Op-Ed

Equip students with the skills of a lifetime

MCT
MCT MCT

In Miami-Dade we strive to provide today’s students with the skills necessary to become tomorrow’s leaders, growing and sustaining a workforce that is competitive both locally and globally. Many of the best jobs, including those in fields such as science, health, technology and energy, will require specialized training and education beginning at a young age, and a growing percentage of these emerging jobs require preparation in STEM subjects (science, technology, engineering and math).

While these opportunities present a bright future for the next generation, they come at a tough time for our educational system, which faces challenges with budget cuts year after year.

Teachers and schools need our community’s support. We need to work together on creative funding answers to provide students with hands-on learning opportunities. With the right materials and proper education, students can develop critical skills in problem solving, teamwork, time management, communication and leadership. Equipping students with these skills will help build a smart, adaptive workforce that can power economic growth.

Parents, other residents and businesses can support schools and students through fund-raising programs and donations. The Foundation for New Education Initiatives, Inc., for example, was created in 2008 by the MiamiDade County School Board to enhance student achievement and community engagement in support of the Parent Academy, Cultural Passport, and other educational initiatives of Miami-Dade County Public Schools not funded through traditional funding sources available to the school district. Those interested can learn more at giveourstudentstheworld.org. The school district is fortunate to have the support of many large organizations that bolster learning programs through services and direct donations, such as Target, Office Depot, the Adrienne Arsht Center for the Performing Arts, and the Patricia and Phillip Frost Museum of Science, among many others.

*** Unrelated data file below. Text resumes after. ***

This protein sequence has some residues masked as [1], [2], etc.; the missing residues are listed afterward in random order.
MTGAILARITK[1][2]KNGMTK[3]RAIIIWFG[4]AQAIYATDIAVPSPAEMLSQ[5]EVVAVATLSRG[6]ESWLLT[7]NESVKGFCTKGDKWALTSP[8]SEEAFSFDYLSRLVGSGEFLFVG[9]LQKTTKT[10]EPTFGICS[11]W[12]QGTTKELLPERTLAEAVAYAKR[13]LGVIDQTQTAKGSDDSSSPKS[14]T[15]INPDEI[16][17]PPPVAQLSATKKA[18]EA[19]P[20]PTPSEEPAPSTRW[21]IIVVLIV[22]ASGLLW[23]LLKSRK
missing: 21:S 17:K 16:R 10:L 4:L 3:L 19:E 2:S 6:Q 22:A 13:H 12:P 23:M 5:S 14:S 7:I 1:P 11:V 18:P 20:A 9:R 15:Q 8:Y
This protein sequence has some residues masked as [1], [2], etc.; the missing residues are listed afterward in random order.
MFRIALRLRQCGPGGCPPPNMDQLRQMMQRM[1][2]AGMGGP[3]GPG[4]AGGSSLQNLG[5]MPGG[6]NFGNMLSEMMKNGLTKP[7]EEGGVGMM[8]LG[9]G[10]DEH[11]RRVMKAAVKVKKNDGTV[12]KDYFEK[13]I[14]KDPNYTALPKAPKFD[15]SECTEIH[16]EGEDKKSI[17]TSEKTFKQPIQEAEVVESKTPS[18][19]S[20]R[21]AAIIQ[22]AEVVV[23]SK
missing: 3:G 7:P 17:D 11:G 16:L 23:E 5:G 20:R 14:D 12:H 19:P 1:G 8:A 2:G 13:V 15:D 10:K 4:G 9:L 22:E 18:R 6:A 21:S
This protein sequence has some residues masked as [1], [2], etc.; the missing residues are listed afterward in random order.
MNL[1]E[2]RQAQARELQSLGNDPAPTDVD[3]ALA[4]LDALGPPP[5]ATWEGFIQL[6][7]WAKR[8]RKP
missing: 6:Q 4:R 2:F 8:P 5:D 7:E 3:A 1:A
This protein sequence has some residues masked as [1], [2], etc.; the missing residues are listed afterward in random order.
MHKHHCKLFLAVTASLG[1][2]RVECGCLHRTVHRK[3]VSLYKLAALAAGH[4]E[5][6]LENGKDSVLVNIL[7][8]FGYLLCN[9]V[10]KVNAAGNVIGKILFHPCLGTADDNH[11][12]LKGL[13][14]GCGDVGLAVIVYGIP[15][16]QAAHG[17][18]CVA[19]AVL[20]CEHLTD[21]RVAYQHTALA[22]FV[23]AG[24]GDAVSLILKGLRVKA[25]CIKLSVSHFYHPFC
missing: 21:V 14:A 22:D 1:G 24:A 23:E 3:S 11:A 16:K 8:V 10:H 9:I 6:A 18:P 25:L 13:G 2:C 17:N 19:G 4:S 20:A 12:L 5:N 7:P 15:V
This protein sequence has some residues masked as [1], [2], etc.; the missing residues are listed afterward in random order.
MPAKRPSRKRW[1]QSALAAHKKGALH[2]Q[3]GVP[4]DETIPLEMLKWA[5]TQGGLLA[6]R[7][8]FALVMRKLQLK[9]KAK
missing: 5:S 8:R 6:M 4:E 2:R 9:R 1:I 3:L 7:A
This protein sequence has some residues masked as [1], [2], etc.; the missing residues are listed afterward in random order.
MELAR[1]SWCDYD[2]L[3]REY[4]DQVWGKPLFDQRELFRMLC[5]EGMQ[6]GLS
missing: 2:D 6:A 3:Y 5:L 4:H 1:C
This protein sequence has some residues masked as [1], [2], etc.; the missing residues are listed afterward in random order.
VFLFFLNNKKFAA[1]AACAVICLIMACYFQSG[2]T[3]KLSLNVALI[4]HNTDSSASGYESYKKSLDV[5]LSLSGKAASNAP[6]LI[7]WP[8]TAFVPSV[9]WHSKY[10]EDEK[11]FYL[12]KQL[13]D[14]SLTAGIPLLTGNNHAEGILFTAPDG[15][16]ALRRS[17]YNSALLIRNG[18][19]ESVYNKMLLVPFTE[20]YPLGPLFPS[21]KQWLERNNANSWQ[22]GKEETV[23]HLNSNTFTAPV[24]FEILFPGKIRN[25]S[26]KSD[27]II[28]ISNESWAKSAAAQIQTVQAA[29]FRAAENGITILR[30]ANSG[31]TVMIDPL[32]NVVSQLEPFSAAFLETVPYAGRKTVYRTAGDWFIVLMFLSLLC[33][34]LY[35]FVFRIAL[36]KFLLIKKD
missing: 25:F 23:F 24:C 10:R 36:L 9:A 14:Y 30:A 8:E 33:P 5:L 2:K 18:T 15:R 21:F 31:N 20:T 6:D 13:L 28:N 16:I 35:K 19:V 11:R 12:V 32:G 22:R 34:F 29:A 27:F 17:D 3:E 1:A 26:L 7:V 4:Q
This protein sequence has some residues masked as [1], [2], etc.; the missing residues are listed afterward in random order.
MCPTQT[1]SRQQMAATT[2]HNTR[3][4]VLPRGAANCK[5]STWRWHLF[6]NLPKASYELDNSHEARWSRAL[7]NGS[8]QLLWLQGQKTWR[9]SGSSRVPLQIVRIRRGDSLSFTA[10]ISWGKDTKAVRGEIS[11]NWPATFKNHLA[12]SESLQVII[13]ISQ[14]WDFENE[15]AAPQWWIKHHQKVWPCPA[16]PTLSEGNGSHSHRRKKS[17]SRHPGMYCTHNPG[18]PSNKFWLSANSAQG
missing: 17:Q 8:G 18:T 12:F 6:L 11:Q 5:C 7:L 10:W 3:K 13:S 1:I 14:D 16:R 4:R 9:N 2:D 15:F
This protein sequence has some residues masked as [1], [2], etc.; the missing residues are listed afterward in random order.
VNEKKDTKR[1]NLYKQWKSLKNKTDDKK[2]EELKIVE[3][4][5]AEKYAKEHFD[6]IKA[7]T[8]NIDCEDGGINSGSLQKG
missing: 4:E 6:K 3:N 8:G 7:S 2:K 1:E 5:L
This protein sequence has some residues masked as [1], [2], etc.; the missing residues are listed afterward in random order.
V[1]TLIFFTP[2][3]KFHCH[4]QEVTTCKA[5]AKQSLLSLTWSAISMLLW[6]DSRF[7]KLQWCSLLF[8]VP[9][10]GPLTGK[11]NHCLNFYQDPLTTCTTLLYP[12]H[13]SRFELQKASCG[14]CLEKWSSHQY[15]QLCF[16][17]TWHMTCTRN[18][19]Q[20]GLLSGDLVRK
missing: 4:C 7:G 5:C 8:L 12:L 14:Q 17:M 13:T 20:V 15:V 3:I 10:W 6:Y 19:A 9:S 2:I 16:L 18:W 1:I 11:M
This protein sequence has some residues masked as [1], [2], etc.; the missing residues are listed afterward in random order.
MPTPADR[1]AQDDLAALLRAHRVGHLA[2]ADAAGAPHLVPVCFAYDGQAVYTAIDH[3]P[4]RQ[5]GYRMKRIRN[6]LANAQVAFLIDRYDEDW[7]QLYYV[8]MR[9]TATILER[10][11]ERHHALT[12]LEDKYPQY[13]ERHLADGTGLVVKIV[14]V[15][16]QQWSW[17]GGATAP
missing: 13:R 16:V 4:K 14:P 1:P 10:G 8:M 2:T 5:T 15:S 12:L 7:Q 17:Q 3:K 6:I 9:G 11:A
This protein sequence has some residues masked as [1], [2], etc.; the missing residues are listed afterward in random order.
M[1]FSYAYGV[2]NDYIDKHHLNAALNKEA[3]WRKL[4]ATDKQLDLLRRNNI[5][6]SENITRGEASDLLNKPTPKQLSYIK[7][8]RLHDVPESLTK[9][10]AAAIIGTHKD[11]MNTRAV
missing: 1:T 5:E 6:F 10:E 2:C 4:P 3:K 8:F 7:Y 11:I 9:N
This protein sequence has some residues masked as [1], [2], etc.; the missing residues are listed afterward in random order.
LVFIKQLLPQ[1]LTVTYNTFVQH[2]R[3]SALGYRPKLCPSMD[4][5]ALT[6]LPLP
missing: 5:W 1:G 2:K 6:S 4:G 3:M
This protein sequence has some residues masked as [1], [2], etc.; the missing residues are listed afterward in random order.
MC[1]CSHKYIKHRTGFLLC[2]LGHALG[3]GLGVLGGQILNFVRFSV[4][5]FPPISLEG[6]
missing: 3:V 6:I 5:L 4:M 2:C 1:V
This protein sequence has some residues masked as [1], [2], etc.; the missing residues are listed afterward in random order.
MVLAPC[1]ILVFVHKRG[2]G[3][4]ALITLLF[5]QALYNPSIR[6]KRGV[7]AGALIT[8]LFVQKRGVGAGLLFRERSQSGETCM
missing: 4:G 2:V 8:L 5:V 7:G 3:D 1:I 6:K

One example of an innovative approach to supporting local education was initiated by Chevron. Last year through its Fuel Your School program, a collaboration with DonorsChoose.org, $500,000 was generated to benefit more than 700 classroom project requests for materials and school supplies at more than 190 schools like Doral Academy, Rockway Elementary and Middle, and Richmond Heights Elementary among others, benefitting more than 76,500 students. The program is taking place again now.

Chevron will donate $1, up to $500,000, to help support K-12 public schools when consumers fuel up with eight or more gallons at participating Chevron and Texaco stations during October. DonorsChoose.org, an online organization that makes it easy for anyone to help students in need, allows anyone to contribute any amount, at any time, to a project that inspires them, which are posted online by public school teachers. This allows donors to connect directly with classrooms in need.

We will all need to work together — educators, parents and businesses — to help our students, our future. Teachers can post projects on DonorsChoose.org. Community members can donate to charities and volunteer. And corporations and businesses can contribute to local schools to help prepare students and ensure they are ready for college and the workforce.

Iraida R. Mendez-Cartaya is associate superintendent, Office of Intergovernmental Affairs and Grants Administration, at Miami-Dade County Public Schools.

  Comments